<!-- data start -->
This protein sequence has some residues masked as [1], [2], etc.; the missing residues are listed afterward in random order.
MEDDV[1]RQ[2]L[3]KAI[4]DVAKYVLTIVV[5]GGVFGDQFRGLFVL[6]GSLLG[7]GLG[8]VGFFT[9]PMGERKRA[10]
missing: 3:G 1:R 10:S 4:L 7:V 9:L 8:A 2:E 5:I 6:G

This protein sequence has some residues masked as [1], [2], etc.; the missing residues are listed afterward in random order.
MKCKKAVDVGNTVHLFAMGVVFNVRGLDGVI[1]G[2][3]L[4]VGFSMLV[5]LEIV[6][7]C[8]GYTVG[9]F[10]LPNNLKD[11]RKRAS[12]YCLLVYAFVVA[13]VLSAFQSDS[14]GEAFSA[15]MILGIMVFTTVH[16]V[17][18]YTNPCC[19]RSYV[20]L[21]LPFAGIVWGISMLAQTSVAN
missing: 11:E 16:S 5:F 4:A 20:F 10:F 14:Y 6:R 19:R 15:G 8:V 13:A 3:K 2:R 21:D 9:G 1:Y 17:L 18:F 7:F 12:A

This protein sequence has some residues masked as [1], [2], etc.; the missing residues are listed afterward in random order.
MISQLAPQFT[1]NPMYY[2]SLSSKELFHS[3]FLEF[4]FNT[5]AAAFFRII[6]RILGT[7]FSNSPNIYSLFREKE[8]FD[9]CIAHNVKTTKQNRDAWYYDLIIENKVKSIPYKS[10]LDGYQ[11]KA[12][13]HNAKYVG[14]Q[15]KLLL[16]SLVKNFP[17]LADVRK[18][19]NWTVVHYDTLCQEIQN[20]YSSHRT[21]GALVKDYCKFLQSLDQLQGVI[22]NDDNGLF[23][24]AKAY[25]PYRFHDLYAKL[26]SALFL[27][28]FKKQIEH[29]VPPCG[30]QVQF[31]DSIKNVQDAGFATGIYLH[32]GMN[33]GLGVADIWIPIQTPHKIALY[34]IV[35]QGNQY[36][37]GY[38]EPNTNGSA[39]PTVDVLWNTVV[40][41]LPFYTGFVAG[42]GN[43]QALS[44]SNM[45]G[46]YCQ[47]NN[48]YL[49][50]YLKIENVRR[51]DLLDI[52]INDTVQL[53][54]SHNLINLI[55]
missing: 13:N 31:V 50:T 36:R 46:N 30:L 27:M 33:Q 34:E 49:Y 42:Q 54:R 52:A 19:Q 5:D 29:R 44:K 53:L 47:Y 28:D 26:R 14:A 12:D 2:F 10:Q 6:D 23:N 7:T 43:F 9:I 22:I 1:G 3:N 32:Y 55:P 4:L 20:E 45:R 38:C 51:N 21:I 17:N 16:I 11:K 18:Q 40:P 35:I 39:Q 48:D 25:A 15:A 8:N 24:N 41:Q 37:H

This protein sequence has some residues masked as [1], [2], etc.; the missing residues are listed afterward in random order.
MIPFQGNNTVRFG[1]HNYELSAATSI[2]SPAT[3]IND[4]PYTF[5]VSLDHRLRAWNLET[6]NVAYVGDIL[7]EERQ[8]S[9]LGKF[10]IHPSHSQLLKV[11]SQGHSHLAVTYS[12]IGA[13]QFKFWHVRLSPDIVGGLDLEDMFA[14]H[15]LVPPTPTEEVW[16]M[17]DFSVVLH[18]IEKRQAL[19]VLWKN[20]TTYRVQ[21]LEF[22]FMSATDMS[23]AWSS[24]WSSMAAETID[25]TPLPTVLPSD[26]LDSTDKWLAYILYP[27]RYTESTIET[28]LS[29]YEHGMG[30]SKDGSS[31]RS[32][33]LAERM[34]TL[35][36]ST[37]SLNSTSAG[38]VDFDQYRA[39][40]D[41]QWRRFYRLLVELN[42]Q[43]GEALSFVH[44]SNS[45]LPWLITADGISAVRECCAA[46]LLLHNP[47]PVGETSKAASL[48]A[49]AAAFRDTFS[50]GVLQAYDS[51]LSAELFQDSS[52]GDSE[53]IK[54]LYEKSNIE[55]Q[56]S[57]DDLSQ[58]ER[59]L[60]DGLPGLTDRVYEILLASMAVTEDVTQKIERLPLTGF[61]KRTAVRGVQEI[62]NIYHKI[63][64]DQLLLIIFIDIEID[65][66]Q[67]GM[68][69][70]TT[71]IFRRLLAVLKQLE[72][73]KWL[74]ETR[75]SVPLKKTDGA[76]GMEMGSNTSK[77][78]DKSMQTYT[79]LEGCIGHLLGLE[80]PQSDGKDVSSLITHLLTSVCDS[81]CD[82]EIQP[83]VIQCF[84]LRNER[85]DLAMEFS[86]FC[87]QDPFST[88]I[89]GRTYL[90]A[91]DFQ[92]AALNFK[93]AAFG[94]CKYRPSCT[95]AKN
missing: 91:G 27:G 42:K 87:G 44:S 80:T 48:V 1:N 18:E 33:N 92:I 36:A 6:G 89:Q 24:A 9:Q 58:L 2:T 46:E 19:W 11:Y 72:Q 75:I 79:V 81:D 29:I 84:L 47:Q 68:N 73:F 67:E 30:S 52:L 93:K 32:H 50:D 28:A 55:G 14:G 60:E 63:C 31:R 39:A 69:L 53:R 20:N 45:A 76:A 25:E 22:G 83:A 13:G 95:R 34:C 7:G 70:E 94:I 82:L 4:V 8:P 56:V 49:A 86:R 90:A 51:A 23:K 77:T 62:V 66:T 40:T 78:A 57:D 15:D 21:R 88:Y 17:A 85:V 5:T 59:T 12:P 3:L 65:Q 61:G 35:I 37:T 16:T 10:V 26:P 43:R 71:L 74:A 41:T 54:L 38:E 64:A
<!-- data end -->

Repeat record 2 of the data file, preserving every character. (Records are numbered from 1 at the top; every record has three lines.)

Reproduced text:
This protein sequence has some residues masked as [1], [2], etc.; the missing residues are listed afterward in random order.
MKCKKAVDVGNTVHLFAMGVVFNVRGLDGVI[1]G[2][3]L[4]VGFSMLV[5]LEIV[6][7]C[8]GYTVG[9]F[10]LPNNLKD[11]RKRAS[12]YCLLVYAFVVA[13]VLSAFQSDS[14]GEAFSA[15]MILGIMVFTTVH[16]V[17][18]YTNPCC[19]RSYV[20]L[21]LPFAGIVWGISMLAQTSVAN
missing: 11:E 16:S 5:F 4:A 20:F 10:F 14:Y 6:R 19:R 15:G 8:V 13:A 3:K 2:R 21:D 9:G 1:Y 17:L 18:F 7:F 12:A